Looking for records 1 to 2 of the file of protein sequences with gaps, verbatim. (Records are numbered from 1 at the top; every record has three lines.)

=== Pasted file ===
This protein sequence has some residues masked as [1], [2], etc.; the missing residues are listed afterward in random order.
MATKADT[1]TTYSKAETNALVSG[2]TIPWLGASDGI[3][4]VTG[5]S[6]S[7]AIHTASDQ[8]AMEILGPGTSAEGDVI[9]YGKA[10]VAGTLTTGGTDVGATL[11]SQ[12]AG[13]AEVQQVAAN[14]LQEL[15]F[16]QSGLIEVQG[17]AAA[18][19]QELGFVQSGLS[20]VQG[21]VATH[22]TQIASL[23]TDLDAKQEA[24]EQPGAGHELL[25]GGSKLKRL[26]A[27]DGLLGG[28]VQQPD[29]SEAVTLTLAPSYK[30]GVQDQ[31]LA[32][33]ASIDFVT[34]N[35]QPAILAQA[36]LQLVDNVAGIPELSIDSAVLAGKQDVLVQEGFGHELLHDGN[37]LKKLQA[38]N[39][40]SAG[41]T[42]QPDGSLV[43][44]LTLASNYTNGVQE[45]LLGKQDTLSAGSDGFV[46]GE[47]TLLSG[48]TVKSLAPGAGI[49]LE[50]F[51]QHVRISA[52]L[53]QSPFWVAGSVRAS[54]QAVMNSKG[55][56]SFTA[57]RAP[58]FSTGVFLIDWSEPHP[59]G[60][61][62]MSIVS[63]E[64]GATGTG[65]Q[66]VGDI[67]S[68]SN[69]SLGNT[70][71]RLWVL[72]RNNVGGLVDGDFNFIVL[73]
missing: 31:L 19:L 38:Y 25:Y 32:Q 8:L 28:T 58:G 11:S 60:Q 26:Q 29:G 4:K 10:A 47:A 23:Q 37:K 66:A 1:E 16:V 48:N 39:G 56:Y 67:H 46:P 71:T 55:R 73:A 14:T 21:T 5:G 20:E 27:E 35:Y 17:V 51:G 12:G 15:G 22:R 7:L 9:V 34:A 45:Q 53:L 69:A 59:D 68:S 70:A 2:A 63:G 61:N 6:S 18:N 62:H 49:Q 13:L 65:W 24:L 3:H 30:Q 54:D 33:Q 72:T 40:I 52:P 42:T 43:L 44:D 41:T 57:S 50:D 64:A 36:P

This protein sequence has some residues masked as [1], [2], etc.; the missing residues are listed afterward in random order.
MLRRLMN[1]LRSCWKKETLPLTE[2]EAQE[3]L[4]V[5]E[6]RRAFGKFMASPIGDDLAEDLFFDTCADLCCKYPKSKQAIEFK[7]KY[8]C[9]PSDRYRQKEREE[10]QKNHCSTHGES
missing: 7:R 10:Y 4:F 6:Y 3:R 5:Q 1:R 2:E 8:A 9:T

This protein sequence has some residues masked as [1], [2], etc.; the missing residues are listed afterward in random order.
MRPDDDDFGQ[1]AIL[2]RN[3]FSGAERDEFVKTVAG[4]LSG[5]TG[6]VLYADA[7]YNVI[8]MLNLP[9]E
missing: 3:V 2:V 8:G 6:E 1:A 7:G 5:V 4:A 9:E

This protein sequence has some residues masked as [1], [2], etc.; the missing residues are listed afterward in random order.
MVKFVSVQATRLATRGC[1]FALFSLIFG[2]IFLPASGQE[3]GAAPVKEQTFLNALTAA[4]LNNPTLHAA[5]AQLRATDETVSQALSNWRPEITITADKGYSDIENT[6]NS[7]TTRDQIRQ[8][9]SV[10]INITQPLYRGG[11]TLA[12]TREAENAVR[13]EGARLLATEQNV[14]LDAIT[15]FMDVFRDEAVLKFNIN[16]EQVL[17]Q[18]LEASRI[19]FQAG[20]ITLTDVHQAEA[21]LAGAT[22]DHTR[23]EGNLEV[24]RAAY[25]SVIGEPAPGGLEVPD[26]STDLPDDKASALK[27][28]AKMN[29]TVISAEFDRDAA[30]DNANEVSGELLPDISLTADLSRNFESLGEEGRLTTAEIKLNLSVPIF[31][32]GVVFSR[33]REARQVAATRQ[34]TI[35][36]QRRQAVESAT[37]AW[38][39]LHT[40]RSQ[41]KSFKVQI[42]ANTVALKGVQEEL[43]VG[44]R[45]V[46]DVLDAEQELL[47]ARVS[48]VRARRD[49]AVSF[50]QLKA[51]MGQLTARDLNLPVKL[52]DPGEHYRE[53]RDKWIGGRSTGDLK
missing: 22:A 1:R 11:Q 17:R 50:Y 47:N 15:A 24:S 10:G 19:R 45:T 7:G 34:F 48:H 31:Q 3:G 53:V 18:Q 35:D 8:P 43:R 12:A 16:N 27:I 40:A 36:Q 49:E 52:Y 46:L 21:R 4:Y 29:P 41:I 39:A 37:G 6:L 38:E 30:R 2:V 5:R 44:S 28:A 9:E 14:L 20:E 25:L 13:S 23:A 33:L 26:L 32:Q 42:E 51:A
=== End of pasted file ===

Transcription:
This protein sequence has some residues masked as [1], [2], etc.; the missing residues are listed afterward in random order.
MATKADT[1]TTYSKAETNALVSG[2]TIPWLGASDGI[3][4]VTG[5]S[6]S[7]AIHTASDQ[8]AMEILGPGTSAEGDVI[9]YGKA[10]VAGTLTTGGTDVGATL[11]SQ[12]AG[13]AEVQQVAAN[14]LQEL[15]F[16]QSGLIEVQG[17]AAA[18][19]QELGFVQSGLS[20]VQG[21]VATH[22]TQIASL[23]TDLDAKQEA[24]EQPGAGHELL[25]GGSKLKRL[26]A[27]DGLLGG[28]VQQPD[29]SEAVTLTLAPSYK[30]GVQDQ[31]LA[32][33]ASIDFVT[34]N[35]QPAILAQA[36]LQLVDNVAGIPELSIDSAVLAGKQDVLVQEGFGHELLHDGN[37]LKKLQA[38]N[39][40]SAG[41]T[42]QPDGSLV[43][44]LTLASNYTNGVQE[45]LLGKQDTLSAGSDGFV[46]GE[47]TLLSG[48]TVKSLAPGAGI[49]LE[50]F[51]QHVRISA[52]L[53]QSPFWVAGSVRAS[54]QAVMNSKG[55][56]SFTA[57]RAP[58]FSTGVFLIDWSEPHP[59]G[60][61][62]MSIVS[63]E[64]GATGTG[65]Q[66]VGDI[67]S[68]SN[69]SLGNT[70][71]RLWVL[72]RNNVGGLVDGDFNFIVL[73]
missing: 31:L 19:L 38:Y 25:Y 32:Q 8:L 28:T 58:G 11:S 60:Q 26:Q 29:G 4:K 10:A 47:A 23:Q 37:K 66:A 1:E 16:V 48:N 39:G 56:Y 67:H 46:P 71:T 55:R 73:A 14:T 21:T 5:G 20:E 27:E 35:Y 17:V 51:G 12:G 15:G 22:R 7:L 9:V 34:A 45:Q 53:L 69:A 59:D 68:S 70:A 2:A 63:G 61:N 6:S 18:N 62:H 49:Q 13:L 65:W 24:L 3:H 30:Q 54:D 33:Q 72:T 40:I 52:P 42:T 43:L 44:D 41:T 57:S 50:D 64:A 36:P

This protein sequence has some residues masked as [1], [2], etc.; the missing residues are listed afterward in random order.
MLRRLMN[1]LRSCWKKETLPLTE[2]EAQE[3]L[4]V[5]E[6]RRAFGKFMASPIGDDLAEDLFFDTCADLCCKYPKSKQAIEFK[7]KY[8]C[9]PSDRYRQKEREE[10]QKNHCSTHGES
missing: 7:R 10:Y 4:F 6:Y 3:R 5:Q 1:R 2:E 8:A 9:T